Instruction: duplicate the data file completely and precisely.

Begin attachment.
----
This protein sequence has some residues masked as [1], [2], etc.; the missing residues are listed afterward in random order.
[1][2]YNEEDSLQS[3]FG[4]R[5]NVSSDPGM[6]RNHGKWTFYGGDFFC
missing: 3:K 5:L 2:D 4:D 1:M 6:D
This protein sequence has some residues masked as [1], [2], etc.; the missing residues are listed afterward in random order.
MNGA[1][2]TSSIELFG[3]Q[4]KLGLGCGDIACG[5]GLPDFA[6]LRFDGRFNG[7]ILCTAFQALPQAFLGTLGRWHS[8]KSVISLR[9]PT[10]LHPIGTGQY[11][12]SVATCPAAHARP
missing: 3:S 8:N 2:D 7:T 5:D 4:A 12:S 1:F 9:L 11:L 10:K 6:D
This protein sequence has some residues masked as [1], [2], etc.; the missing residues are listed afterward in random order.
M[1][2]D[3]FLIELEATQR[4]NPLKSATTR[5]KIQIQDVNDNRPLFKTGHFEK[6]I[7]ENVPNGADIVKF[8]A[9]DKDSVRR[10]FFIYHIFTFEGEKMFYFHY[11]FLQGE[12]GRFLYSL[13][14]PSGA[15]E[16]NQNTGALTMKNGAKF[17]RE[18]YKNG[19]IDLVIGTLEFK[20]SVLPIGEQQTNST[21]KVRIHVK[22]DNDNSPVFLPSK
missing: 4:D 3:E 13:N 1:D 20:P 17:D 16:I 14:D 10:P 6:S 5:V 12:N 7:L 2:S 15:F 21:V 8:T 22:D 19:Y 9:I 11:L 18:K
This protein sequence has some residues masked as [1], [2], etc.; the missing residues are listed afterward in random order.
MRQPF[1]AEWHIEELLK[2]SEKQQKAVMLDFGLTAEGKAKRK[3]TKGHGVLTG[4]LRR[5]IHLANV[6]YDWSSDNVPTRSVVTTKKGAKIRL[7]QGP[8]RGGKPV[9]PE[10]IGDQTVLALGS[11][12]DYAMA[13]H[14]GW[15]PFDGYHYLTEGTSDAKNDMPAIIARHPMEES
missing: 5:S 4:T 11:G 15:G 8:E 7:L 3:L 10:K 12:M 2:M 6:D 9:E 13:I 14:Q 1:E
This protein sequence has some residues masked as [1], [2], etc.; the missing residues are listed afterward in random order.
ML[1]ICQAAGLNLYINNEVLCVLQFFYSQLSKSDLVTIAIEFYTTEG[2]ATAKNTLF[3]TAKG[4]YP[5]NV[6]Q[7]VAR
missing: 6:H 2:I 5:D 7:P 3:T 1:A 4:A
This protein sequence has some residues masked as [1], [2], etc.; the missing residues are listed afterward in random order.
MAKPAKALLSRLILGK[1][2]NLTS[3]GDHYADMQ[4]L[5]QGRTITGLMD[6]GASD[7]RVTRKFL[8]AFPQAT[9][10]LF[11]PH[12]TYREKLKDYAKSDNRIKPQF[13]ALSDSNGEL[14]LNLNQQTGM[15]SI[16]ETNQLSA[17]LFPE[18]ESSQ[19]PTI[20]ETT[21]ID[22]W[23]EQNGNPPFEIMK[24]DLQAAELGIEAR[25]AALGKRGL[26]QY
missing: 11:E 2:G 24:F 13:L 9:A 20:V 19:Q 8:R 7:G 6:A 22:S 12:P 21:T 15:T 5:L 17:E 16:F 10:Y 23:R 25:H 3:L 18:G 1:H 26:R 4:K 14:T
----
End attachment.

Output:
This protein sequence has some residues masked as [1], [2], etc.; the missing residues are listed afterward in random order.
[1][2]YNEEDSLQS[3]FG[4]R[5]NVSSDPGM[6]RNHGKWTFYGGDFFC
missing: 3:K 5:L 2:D 4:D 1:M 6:D
This protein sequence has some residues masked as [1], [2], etc.; the missing residues are listed afterward in random order.
MNGA[1][2]TSSIELFG[3]Q[4]KLGLGCGDIACG[5]GLPDFA[6]LRFDGRFNG[7]ILCTAFQALPQAFLGTLGRWHS[8]KSVISLR[9]PT[10]LHPIGTGQY[11][12]SVATCPAAHARP
missing: 3:S 8:N 2:D 7:T 5:D 4:A 12:S 1:F 9:L 11:L 10:K 6:D
This protein sequence has some residues masked as [1], [2], etc.; the missing residues are listed afterward in random order.
M[1][2]D[3]FLIELEATQR[4]NPLKSATTR[5]KIQIQDVNDNRPLFKTGHFEK[6]I[7]ENVPNGADIVKF[8]A[9]DKDSVRR[10]FFIYHIFTFEGEKMFYFHY[11]FLQGE[12]GRFLYSL[13][14]PSGA[15]E[16]NQNTGALTMKNGAKF[17]RE[18]YKNG[19]IDLVIGTLEFK[20]SVLPIGEQQTNST[21]KVRIHVK[22]DNDNSPVFLPSK
missing: 4:D 3:E 13:N 1:D 20:P 17:D 16:I 14:D 10:P 6:S 5:V 12:N 7:L 2:S 15:F 21:V 8:T 22:D 19:Y 9:I 11:L 18:K
This protein sequence has some residues masked as [1], [2], etc.; the missing residues are listed afterward in random order.
MRQPF[1]AEWHIEELLK[2]SEKQQKAVMLDFGLTAEGKAKRK[3]TKGHGVLTG[4]LRR[5]IHLANV[6]YDWSSDNVPTRSVVTTKKGAKIRL[7]QGP[8]RGGKPV[9]PE[10]IGDQTVLALGS[11][12]DYAMA[13]H[14]GW[15]PFDGYHYLTEGTSDAKNDMPAIIARHPMEES
missing: 5:S 4:T 11:G 15:G 8:E 7:L 3:L 10:K 12:M 2:M 6:D 9:E 13:I 14:Q 1:E
This protein sequence has some residues masked as [1], [2], etc.; the missing residues are listed afterward in random order.
ML[1]ICQAAGLNLYINNEVLCVLQFFYSQLSKSDLVTIAIEFYTTEG[2]ATAKNTLF[3]TAKG[4]YP[5]NV[6]Q[7]VAR
missing: 6:H 2:I 5:D 7:P 3:T 1:A 4:A
This protein sequence has some residues masked as [1], [2], etc.; the missing residues are listed afterward in random order.
MAKPAKALLSRLILGK[1][2]NLTS[3]GDHYADMQ[4]L[5]QGRTITGLMD[6]GASD[7]RVTRKFL[8]AFPQAT[9][10]LF[11]PH[12]TYREKLKDYAKSDNRIKPQF[13]ALSDSNGEL[14]LNLNQQTGM[15]SI[16]ETNQLSA[17]LFPE[18]ESSQ[19]PTI[20]ETT[21]ID[22]W[23]EQNGNPPFEIMK[24]DLQAAELGIEAR[25]AALGKRGL[26]QY
missing: 11:E 2:G 24:F 13:L 9:A 20:V 19:Q 8:R 7:G 6:A 22:S 12:P 21:T 15:T 5:L 17:E 16:F 10:Y 23:R 25:H 3:L 18:G 1:H 26:R 4:K 14:T